Puttering In The Potager – Week 1 of 2010
(Week 1 is January 4 to the 11th)
We’ve all had sufficient time now to break most of the New Year’s resolutions we made at the party. However, I am offering a yardener’s resolution for all of us for 2010. It is a resolution to do something most of us have never done before. I am resolving, for all yardeners, to help improve the quality of the soil on all of our properties in 2010 and thereafter. Notice I didn’t say “we” would improve the soil. Yardeners cannot improve the soil themselves.
It is the billions of soil critters making up the soil food web that actually improve the soil. Our job is simply to feed that network of creatures from the earthworms down to the bacteria and fungi. We feed them, they multiply, and they improve our soil. We don’t feed them, and our soil stays lousy; a real simple contract.
Feeding the soil food web does take a bit of work, some in the spring, maybe a bit in thesummer, and then some in the fall. But what do we get in return? After three or four years of remembering to feed those critters, we end up with soil that drains very well. At the same it retains moisture so we need to water infrequently. The trees, shrubs, flowers, vegetables, and lawns all look as healthy as they ever have so fertilizer is seldom needed. And here is the kicker for me; believe it or not there are hardly any more incidents of insect or disease problems, anywhere in the yard.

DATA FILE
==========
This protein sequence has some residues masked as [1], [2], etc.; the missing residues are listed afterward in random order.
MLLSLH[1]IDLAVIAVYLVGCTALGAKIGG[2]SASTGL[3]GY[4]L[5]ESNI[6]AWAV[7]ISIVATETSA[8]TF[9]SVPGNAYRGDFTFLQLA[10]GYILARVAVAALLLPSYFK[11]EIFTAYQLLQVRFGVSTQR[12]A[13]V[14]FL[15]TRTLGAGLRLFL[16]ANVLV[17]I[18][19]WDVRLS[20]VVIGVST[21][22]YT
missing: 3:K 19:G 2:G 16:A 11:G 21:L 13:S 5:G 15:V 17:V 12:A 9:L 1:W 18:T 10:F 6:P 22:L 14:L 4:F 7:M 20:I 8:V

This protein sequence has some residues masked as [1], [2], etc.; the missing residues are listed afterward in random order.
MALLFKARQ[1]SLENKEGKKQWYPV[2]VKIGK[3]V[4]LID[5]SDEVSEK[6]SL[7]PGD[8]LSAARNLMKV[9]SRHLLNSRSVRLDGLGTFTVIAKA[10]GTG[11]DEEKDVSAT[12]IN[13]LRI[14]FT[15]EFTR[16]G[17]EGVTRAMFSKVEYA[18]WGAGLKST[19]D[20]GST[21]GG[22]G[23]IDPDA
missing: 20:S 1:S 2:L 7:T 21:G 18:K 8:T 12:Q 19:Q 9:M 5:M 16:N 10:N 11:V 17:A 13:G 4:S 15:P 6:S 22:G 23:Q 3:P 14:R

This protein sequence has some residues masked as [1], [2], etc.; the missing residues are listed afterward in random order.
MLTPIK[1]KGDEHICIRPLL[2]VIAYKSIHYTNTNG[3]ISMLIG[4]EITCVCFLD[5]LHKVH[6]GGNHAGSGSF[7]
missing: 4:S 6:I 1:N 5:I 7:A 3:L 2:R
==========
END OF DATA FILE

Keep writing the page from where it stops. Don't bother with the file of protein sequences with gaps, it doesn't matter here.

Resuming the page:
Now fess up. You have never had soil that good. That is why you have to fertilize, water, and deal with pesticides. Plants living in good spoil feed themselves from the efforts of the soil food web, they need little outside watering, and they themselves can defend themselves against pest insects and disease. All it takes to get this magic is some mulch.
Just mulch! No digging. No rototilling. Organic mulch is food for soil organisms. It does not have to be dug into the soil. The earthworms pull it down and distribute lunch. The very best organic mulch is chopped leaves, if you happen to have some left over from last fall. Next best is a mixture of Canadian spaghnum peat moss and high quality compost; about three or four units of peat to one of compost. Finely shredded bark is the third best material for doing this job.
The goal is to have a two to three inch layer of organic mulch over all the beds and around all the shrubs and small trees all year long; year after year after year. The lawn needs one or two applications a year of those chopped leaves or the peat/compost mix to accomplish the same thing.
I guess my Yardener’s resolution for 2010 is actually to feed the soil food web; they take care of the soil improvement process.